Christmas Packets Could Launch Year-Round Prison Ministry
South Carolina Baptists and their ministry partners ensured that every inmate in the state received a Christmas packet this year. In all, 24,514 packets were collected for the Department of Corrections facilities, including the Department of Juvenile Justice, that included basic personal items and materials sharing the hope of the gospel.
About 140 volunteers and 30 inmates helped to process the packets on Dec. 3 at St. Andrews Baptist in Columbia. Former inmate Edwin Lopez, member of Jesus el Rey Church in Greenville, says the Christmas packet meant even more to him after he served at a collection prior to his release.
“2013 was my first year being at the collection day, and it meant so much to experience the love and joy of the volunteers. Now I feel the same joy, and it is great to help here again. The packets spread God’s love and let inmates know they are loved,” Lopez says.
One current inmate was grateful to be a part of the collection, and says he appreciates the ongoing support he receives from those who minister inside the prison walls. He serves as an usher through the chaplain’s office and takes part in other volunteer-led ministries including Bible studies, arts classes, and rehabilitation skill groups.
“Some see us as outcasts, but it’s a blessing to share time with the general community and see that they really care. When inmates see that random act of kindness and sincerity they open up, and that gives an opportunity to share Christ,” he says.
According to Jon Jamison, SERVE team strategist with the South Carolina Baptist Convention, the Christmas packet project is a powerful reminder to individuals and churches that the prison population needs relationships, encouragement, and resources throughout the year.
“I celebrate that churches have joined together for more than 40 years to provide Christmas packets to prisoners. Like helping at a food pantry or soup kitchen, we know that prisoners are in need year-round. In everything we do, we are working toward relationship and ongoing community. I encourage individuals and churches to use prisoner packets as a springboard to be engaged in prison ministry throughout the year,” says Jamison.
Chaplain Steven Hendricks, of the Broad River Correctional Institute in Columbia, sees volunteers serve his inmates through a variety of ministries, including music lessons, religious education classes, money management, and parenting skills.
“If you love something and do it well, someone inside the institution might learn to love it, too. If you can get past the fear of a door clinking behind you, then you might just discover a heart for prison ministry,” Hendricks says.
Jamison is ready to connect individuals and churches to ministry opportunities at institutions closest to them and adds that, in addition to forming relationships with inmates, the chaplains and correctional officers also need recognition and encouragement. Jamison’s team can also connect volunteers with JumpStart, an intentional 40-week discipleship program for inmates that leads up to their release and follows them through the first year back in the community.
Cary Sanders is the inside coordinator for JumpStart, which operates out of Spartanburg. Trained volunteers from across the state serve as small group facilitators in the weekly classes that are currently held in 16 of the 22 state prisons. Released inmates who have successfully completed the program while incarcerated continue to receive one year of support from JumpStart for housing, medical, transportation, employment, emotional, and mental needs. But their greatest support comes from relationships.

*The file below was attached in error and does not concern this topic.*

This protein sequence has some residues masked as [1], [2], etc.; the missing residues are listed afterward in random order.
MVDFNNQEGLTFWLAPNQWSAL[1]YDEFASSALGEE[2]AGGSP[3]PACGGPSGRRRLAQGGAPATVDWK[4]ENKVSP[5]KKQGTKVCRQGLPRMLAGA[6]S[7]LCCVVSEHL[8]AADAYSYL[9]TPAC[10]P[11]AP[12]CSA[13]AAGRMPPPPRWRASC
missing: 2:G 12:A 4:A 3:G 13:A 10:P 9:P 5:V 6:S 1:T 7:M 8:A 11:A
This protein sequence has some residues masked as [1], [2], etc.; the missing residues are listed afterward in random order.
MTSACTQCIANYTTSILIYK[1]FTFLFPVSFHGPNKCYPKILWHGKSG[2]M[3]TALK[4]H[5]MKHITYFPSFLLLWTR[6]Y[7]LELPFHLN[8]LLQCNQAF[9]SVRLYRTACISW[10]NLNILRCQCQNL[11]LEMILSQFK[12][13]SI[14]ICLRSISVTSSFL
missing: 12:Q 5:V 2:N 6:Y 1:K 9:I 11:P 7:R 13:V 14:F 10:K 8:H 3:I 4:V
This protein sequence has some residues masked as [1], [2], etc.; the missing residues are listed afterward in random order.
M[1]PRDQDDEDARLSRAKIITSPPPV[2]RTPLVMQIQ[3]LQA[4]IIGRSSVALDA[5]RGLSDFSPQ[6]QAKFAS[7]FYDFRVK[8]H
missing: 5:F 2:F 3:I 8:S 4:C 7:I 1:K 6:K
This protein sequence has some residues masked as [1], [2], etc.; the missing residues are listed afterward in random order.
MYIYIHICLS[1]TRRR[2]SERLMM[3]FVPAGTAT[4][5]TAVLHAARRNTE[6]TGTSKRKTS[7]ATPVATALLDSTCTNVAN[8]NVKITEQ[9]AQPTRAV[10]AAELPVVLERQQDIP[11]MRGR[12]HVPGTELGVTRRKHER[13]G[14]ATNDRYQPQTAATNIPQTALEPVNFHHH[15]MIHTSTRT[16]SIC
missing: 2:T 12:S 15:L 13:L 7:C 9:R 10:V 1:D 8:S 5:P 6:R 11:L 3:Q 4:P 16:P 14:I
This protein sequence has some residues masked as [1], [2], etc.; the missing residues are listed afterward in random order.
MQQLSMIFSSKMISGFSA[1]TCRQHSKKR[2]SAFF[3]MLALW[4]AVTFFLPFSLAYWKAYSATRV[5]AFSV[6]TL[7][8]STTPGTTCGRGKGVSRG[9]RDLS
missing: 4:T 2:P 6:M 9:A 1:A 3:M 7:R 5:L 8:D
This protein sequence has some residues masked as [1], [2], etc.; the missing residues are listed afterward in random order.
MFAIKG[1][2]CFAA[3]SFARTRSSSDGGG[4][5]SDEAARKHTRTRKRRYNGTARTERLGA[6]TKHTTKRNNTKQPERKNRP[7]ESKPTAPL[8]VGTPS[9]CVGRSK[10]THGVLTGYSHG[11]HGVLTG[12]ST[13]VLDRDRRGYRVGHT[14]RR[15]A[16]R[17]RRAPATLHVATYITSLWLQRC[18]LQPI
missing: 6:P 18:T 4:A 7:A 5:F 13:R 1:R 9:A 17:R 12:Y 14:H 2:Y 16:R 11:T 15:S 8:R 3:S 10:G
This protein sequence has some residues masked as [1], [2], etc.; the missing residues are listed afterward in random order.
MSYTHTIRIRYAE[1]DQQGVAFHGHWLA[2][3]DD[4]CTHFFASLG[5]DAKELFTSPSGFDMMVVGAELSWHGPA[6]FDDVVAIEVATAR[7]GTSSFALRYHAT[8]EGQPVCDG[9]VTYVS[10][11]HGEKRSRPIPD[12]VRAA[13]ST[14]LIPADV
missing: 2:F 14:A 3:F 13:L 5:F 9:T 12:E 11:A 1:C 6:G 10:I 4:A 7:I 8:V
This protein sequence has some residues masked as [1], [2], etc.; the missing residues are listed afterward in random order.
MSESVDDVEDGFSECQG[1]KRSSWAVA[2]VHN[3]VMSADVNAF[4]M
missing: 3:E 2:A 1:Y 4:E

“Participants are appreciative that volunteers take time to help them navigate what it means to live for Christ while they’re incarcerated and upon release,” says Sanders.
JumpStart recognizes the role that churches can play in the ongoing support of inmates, during and after their incarceration period. Prison ministry should include sharing the gospel through relationships and provide discipleship opportunities for church members and inmates. Citing research showing that 95 percent of those incarcerated will be released, Sanders says churches can build a bridge for individuals to become productive citizens again.
“A lot of prisoners met Christ at their worst stage in life, received Christ, but then face little or no opportunities for discipleship. JumpStart shares the gospel then teaches that you can’t just say you’re a Christian, you have to live it,” Sanders says.
Whether working side-by-side to assemble Christmas packets or “behind the fence,” Jamison says prison ministry is a demonstration of God’s love for everyone and a picture of true community.
“I believe His love is just as fierce for people who are locked up, as it is for someone who has never stepped foot in a prison facility. For me, the evidence of my faith is that I’m walking with the Father wherever He chooses to go, and that includes going to the vulnerable and marginalized who have no standing in our community that we have pushed to the edges. Loving, encouraging, and demonstrating God’s love for them in tangible ways make me feel that I’m responding to the heart of God,” he says.
To connect with prison ministry opportunities, including JumpStart, contact Jamison at 803.227.6006 or by email at [email protected]. For more information about upcoming JumpStart training in Feb. 2019, email Sanders at [email protected].